Loew's Jersey Theatre
54 Journal Square,
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The Loew’s Jersey Theatre was the 4th of five Loew’s ‘Wonder Theatres’ to open in the New York City area, opening just two weeks after the Loew’s Paradise Theatre, Bronx and the Loew’s Kings Theatre, Brooklyn, which had both opened on September 7, 1929. The Loew’s Jersey Theatre opened September 28, 1929 with Ruth Chatterton and Lewis Stone in “Madame X”. On stage were Ben Black and his Rhythm Kings and in the orchestra pit were the Loew’s Symphony Orchestra and the mighty Robert Morton ‘Wonder’ organ which had 4 manuals and 23 ranks. Resident organist for many years was Ted Meyn. The building had cost $2 million to build and the wonderful Baroque style façade still boasts the mechanical clock of George & the Dragon, a companion piece to the one (now lost) on the top of the façade of Loew’s Paradise Theatre, Bronx.
The opulent Italian Renaissance style auditorium with its 50 foot wide proscenium is reached by passing through a dramatic three-storey lobby rotunda, supported by jade-green columns. In the music gallery above the entrance on the first floor, a grand piano was played to entertain waiting patrons. As was the case in all big movie palaces, the 35 foot deep x 82 foot wide stage was put to good use in the early years with artistes such as Bing Crosby, Bob Hope, The Ritz Brothers, Jackie Coogan, Russ Columbo and His Band and many others appearing. The orchestra pit (which is on an elevator) was boarded over in 1949.
Later in January 1975, two additional screens, each seating 524, were placed in the orchestra seating area beneath the balcony, leaving the main screen in the balcony, with a seating capacity of 1,078. The Robert Morton ‘Wonder’ organ was removed at this time and now resides in the Arlington Theatre, Santa Barbara, California. The Loew’s Jersey Theatre closed on Thursday August 21, 1986 with “Friday the 13th Part VI:Jason Lives”.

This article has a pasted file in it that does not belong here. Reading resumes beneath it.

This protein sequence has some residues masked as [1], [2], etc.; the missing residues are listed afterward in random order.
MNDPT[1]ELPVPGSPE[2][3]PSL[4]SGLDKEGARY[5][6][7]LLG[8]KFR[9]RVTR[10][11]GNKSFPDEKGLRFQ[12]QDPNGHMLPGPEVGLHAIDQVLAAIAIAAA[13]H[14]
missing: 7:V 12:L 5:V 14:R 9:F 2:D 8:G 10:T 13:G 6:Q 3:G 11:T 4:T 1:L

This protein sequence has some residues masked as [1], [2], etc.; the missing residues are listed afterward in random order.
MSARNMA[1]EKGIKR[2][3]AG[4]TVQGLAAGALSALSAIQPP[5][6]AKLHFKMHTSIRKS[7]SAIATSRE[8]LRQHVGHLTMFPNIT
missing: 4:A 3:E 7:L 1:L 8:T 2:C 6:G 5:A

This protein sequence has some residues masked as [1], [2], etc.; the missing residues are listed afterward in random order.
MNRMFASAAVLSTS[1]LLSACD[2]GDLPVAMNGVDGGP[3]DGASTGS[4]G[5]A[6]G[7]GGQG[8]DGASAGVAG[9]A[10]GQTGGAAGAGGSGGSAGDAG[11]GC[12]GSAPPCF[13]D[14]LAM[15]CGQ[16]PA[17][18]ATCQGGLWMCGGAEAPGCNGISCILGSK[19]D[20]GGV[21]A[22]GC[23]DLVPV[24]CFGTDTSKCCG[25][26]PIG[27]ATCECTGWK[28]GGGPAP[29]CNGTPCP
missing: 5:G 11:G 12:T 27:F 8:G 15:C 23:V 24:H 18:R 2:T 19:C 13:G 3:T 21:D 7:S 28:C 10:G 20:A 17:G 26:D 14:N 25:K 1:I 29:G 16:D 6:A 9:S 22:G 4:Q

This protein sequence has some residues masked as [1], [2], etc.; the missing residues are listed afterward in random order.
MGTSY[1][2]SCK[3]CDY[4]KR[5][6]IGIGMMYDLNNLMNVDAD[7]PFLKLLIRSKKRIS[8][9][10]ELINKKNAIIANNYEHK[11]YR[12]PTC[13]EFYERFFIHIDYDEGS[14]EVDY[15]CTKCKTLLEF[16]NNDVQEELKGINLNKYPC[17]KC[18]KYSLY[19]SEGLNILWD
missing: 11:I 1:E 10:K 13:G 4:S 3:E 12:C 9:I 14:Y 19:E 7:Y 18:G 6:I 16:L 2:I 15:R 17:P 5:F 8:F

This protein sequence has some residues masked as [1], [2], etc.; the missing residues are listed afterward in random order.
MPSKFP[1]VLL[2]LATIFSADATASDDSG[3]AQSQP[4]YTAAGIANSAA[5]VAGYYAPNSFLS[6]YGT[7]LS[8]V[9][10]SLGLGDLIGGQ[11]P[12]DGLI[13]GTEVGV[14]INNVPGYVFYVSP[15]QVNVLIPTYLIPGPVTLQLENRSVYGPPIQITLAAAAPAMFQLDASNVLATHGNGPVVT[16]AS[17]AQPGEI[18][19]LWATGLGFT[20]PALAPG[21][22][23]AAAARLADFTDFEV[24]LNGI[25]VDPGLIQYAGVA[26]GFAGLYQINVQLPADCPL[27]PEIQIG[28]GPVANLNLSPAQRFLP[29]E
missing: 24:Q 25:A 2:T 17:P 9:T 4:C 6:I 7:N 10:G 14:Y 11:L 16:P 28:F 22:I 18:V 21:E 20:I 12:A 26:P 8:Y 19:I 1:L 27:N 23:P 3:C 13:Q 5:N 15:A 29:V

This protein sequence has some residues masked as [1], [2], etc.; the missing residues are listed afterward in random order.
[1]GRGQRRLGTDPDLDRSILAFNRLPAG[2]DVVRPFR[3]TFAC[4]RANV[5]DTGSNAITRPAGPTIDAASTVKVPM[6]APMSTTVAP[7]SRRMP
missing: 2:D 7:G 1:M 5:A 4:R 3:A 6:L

In April 1987 it was sold to a private company for demolition, but preservationists saved the theatre from becoming an office building and the theatre was purchased by the city in 1993. The Friends of the Loew’s had been formed and they embarked on an ongoing renovation/restoration project beginning in 1995. The wall dividing the orchestra seating into two screens was removed, and the theatre was re-opened to the public in 2001 (albeit in the beginning using only a fraction of the seating area in the orchestra level). Regular monthly screenings of classic and revival films began during fall, winter and spring, and as work by the dedicated team of volunteers has progressed over the years, the program expanded to also presenting occasional live performances and concerts.
The Garden State Chapter of the American Theatre Organ Society acquired a ‘sister’ identical Robert Morton ‘Wonder’ organ that had been originally installed in the Loew’s Paradise Theatre, Bronx. After several years extensive work on the instrument, it was ready for its debut in its new home at the Loew’s Jersey Theatre in late-2007.
The Loew’s Jersey Theatre has become the centerpiece of the Journal Square renaissance, and is listed on the National Register of Historic Places.
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